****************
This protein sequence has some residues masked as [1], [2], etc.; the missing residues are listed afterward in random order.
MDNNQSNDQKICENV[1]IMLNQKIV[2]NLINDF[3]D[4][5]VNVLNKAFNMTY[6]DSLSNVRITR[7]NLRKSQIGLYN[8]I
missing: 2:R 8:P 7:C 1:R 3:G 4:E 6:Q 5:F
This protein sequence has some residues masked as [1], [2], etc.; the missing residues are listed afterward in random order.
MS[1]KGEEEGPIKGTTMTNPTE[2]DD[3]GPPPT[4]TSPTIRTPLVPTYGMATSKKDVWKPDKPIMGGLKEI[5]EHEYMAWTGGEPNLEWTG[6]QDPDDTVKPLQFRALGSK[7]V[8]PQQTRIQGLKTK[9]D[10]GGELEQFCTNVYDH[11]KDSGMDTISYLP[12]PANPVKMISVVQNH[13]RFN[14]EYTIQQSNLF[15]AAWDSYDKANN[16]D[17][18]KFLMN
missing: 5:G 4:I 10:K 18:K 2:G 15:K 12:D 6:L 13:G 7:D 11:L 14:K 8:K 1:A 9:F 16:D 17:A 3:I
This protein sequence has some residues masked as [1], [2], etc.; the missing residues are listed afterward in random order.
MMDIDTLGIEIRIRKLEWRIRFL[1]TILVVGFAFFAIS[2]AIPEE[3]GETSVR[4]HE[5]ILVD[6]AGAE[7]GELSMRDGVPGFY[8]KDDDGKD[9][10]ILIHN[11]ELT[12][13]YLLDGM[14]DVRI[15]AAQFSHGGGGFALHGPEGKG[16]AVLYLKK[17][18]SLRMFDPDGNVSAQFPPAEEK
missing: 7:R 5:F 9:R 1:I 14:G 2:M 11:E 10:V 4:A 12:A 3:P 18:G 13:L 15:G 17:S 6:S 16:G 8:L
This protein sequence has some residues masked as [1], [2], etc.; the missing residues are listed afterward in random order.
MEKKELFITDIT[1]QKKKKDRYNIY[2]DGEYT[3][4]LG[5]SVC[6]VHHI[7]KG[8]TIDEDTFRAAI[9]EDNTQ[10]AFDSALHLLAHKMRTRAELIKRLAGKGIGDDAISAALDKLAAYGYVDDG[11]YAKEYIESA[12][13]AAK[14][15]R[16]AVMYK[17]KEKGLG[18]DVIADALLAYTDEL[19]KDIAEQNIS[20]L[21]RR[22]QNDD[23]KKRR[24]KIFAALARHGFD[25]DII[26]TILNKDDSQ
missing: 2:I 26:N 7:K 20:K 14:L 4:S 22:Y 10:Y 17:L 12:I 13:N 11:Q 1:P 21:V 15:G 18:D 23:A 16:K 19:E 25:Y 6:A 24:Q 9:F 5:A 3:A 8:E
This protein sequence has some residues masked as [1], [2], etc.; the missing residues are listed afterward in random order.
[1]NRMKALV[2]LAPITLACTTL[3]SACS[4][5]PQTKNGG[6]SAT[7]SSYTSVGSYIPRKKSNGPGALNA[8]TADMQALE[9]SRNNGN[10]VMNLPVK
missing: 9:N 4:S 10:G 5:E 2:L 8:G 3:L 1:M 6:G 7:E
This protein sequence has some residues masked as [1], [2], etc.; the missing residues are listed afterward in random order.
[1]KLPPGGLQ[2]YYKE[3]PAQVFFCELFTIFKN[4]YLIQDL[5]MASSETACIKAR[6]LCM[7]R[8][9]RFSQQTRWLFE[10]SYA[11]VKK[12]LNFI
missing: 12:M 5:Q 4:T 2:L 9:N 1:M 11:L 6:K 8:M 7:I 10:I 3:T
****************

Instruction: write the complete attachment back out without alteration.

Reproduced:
This protein sequence has some residues masked as [1], [2], etc.; the missing residues are listed afterward in random order.
MDNNQSNDQKICENV[1]IMLNQKIV[2]NLINDF[3]D[4][5]VNVLNKAFNMTY[6]DSLSNVRITR[7]NLRKSQIGLYN[8]I
missing: 2:R 8:P 7:C 1:R 3:G 4:E 6:Q 5:F
This protein sequence has some residues masked as [1], [2], etc.; the missing residues are listed afterward in random order.
MS[1]KGEEEGPIKGTTMTNPTE[2]DD[3]GPPPT[4]TSPTIRTPLVPTYGMATSKKDVWKPDKPIMGGLKEI[5]EHEYMAWTGGEPNLEWTG[6]QDPDDTVKPLQFRALGSK[7]V[8]PQQTRIQGLKTK[9]D[10]GGELEQFCTNVYDH[11]KDSGMDTISYLP[12]PANPVKMISVVQNH[13]RFN[14]EYTIQQSNLF[15]AAWDSYDKANN[16]D[17][18]KFLMN
missing: 5:G 4:I 10:K 18:K 2:G 15:K 12:D 6:L 13:G 7:D 11:L 14:K 8:K 1:A 9:F 16:D 17:A 3:I
This protein sequence has some residues masked as [1], [2], etc.; the missing residues are listed afterward in random order.
MMDIDTLGIEIRIRKLEWRIRFL[1]TILVVGFAFFAIS[2]AIPEE[3]GETSVR[4]HE[5]ILVD[6]AGAE[7]GELSMRDGVPGFY[8]KDDDGKD[9][10]ILIHN[11]ELT[12][13]YLLDGM[14]DVRI[15]AAQFSHGGGGFALHGPEGKG[16]AVLYLKK[17][18]SLRMFDPDGNVSAQFPPAEEK
missing: 7:R 5:F 9:R 1:I 14:G 2:M 11:E 10:V 4:A 12:A 3:P 18:G 13:L 15:G 17:S 6:S 16:G 8:L
This protein sequence has some residues masked as [1], [2], etc.; the missing residues are listed afterward in random order.
MEKKELFITDIT[1]QKKKKDRYNIY[2]DGEYT[3][4]LG[5]SVC[6]VHHI[7]KG[8]TIDEDTFRAAI[9]EDNTQ[10]AFDSALHLLAHKMRTRAELIKRLAGKGIGDDAISAALDKLAAYGYVDDG[11]YAKEYIESA[12][13]AAK[14][15]R[16]AVMYK[17]KEKGLG[18]DVIADALLAYTDEL[19]KDIAEQNIS[20]L[21]RR[22]QNDD[23]KKRR[24]KIFAALARHGFD[25]DII[26]TILNKDDSQ
missing: 2:I 26:N 7:K 20:K 14:L 4:S 22:Y 10:Y 17:L 12:I 13:N 11:Q 1:P 21:V 15:G 18:D 23:A 16:K 19:E 25:Y 6:A 24:Q 9:F 5:A 3:A 8:E
This protein sequence has some residues masked as [1], [2], etc.; the missing residues are listed afterward in random order.
[1]NRMKALV[2]LAPITLACTTL[3]SACS[4][5]PQTKNGG[6]SAT[7]SSYTSVGSYIPRKKSNGPGALNA[8]TADMQALE[9]SRNNGN[10]VMNLPVK
missing: 9:N 4:S 10:G 5:E 2:L 8:G 3:L 1:M 6:G 7:E
This protein sequence has some residues masked as [1], [2], etc.; the missing residues are listed afterward in random order.
[1]KLPPGGLQ[2]YYKE[3]PAQVFFCELFTIFKN[4]YLIQDL[5]MASSETACIKAR[6]LCM[7]R[8][9]RFSQQTRWLFE[10]SYA[11]VKK[12]LNFI
missing: 12:M 5:Q 4:T 2:L 9:N 1:M 11:L 6:K 8:M 7:I 10:I 3:T